12 Ideas to Help you Stop Worrying - Lucy

In one of his Instagram posts, Jason Dzamba (@jasondzamba) asked the question, “How would you describe 2020 in one word?” My word for this year was transition. For a lot of people, their word for the year would be something more like, stressful, hard, depressing, or trying. For the majority of people, there have been at least a few moments of worry this year. Hopefully you’ve been able to come back to a sense of centeredness, but in case you find yourself getting stuck in a spiral of constant worrying now, or ever, I’d like to give you a few ideas that help me to stop worrying.

1. Imagine 3 different outcomes.

First, imagine the best outcome that could possibly happen. If everything works out exactly as you want it to, exactly as you have it planned, what would that look like?

Next, imagine the worst possible outcome that you can think of. If everything falls apart and nothing goes as planned, if what you fear the most actually happens, what would that look like?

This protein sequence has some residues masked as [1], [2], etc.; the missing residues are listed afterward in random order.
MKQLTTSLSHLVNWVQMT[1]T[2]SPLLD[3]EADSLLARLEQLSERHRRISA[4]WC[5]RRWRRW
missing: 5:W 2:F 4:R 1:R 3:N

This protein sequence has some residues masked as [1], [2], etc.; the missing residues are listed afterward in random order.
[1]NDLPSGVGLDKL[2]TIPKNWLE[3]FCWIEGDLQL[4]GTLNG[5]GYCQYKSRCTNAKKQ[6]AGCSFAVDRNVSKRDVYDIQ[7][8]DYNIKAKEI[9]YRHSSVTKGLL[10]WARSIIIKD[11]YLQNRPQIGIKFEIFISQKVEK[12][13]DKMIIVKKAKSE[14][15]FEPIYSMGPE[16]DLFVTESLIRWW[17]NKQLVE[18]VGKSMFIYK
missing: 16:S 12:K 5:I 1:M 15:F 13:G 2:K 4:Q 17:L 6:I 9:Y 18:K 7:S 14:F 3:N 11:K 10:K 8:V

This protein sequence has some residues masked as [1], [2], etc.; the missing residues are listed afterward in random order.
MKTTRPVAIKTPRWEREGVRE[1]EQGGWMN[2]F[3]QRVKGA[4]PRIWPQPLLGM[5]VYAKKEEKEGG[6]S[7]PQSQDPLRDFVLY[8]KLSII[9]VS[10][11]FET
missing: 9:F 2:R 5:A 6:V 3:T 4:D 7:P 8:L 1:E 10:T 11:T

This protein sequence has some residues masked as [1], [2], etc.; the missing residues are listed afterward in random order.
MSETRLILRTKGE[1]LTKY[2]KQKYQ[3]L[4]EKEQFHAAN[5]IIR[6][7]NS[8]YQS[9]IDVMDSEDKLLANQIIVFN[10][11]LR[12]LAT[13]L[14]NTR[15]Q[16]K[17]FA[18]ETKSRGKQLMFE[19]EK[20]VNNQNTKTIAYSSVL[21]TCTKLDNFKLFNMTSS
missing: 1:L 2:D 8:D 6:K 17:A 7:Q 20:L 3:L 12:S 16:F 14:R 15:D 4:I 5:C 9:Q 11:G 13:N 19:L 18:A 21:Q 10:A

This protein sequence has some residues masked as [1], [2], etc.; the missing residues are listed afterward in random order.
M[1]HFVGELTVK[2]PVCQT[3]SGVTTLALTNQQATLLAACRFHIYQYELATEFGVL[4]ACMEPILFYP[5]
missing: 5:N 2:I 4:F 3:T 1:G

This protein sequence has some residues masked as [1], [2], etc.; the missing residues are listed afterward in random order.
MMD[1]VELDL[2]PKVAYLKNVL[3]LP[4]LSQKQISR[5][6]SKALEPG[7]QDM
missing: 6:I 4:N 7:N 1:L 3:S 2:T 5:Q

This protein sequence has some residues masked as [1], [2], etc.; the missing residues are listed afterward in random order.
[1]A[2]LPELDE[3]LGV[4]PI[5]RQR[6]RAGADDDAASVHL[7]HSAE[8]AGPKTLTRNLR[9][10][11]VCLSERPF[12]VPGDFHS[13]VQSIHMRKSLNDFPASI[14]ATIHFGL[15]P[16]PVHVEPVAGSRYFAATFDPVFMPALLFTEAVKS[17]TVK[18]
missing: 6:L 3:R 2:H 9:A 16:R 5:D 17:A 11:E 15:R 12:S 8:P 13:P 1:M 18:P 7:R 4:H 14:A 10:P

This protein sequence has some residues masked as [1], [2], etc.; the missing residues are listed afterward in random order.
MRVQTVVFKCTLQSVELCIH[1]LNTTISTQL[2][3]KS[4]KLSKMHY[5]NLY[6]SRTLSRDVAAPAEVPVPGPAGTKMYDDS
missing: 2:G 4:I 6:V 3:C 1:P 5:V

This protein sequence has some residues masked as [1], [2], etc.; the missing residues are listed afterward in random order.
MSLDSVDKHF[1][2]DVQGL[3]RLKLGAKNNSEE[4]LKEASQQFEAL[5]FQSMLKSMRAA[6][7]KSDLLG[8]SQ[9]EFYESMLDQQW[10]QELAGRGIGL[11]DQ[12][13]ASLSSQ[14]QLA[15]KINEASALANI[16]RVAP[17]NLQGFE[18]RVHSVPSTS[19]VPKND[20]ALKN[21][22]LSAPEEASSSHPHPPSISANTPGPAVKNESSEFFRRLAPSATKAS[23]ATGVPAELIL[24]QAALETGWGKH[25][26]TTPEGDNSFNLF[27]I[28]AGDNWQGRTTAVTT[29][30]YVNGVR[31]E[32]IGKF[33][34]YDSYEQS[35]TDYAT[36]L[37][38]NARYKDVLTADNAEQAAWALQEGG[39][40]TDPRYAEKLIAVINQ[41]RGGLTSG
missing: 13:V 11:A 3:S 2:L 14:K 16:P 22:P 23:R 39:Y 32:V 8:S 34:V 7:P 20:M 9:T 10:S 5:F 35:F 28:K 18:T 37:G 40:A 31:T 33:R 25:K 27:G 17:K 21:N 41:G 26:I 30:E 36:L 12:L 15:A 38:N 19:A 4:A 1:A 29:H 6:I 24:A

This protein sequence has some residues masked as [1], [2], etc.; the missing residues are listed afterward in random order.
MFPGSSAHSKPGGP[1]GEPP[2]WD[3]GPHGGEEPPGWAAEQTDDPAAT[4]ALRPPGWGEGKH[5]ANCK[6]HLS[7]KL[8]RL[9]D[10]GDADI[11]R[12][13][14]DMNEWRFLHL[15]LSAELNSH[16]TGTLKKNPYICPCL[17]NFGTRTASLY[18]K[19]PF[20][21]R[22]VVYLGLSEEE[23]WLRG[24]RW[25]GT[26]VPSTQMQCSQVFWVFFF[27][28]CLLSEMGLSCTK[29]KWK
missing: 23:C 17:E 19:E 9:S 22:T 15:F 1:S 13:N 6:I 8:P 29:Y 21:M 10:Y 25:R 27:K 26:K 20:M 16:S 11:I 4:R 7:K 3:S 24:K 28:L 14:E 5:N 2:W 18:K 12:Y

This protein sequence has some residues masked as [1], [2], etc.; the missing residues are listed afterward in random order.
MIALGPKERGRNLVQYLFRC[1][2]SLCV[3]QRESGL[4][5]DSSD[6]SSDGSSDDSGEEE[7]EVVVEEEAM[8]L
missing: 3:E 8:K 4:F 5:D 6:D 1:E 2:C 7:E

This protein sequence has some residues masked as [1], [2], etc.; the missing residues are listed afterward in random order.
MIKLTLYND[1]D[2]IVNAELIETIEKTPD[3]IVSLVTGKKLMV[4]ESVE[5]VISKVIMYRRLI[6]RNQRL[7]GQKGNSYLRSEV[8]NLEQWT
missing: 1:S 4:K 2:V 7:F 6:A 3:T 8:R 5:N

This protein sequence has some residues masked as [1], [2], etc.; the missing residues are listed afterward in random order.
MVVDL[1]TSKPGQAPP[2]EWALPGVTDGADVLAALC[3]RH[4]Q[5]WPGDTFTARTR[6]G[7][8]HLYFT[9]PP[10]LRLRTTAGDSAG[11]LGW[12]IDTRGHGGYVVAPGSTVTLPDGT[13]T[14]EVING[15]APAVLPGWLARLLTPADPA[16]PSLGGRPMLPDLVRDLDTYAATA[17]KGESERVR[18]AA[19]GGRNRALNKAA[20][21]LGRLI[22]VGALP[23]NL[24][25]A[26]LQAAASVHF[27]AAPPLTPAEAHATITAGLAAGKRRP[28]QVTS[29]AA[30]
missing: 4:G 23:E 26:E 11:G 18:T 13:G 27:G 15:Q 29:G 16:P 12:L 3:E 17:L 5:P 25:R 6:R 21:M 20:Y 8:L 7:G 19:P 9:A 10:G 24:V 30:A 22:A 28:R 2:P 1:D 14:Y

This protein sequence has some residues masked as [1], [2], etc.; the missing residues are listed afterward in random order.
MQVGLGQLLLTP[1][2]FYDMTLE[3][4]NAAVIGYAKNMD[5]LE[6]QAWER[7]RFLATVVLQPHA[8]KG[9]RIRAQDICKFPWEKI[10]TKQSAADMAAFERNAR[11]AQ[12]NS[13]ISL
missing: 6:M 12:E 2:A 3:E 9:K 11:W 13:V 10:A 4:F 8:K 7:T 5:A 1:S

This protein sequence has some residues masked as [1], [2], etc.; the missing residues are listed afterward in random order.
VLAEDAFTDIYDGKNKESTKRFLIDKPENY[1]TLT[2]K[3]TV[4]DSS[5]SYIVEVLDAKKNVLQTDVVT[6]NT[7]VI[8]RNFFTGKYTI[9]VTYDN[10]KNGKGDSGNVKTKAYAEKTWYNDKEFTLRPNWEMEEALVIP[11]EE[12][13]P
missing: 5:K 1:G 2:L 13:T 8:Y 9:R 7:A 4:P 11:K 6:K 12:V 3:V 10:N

Now, for the third outcome, imagine the middle of the above two. What would happen if things don’t go perfectly as planned? If some things work out well, and some things don’t, but it all still works out in the end?

We often worry about things not working out, about everything that could possibly go wrong, but rarely does the worst of the worst ever actually happen.

2. Learn to believe in your ability to handle anything that happens by celebrating your wins on a daily basis.

We have an amazing ability to handle whatever is thrown at us. Remember this…even if the worst happens, you can handle it. It won’t be easy necessarily, but you can handle it.

What makes this easier is if you begin to celebrate even your smallest wins on a daily basis. Doing so builds your confidence little by little each day. So when things do go awry, you believe in yourself even more.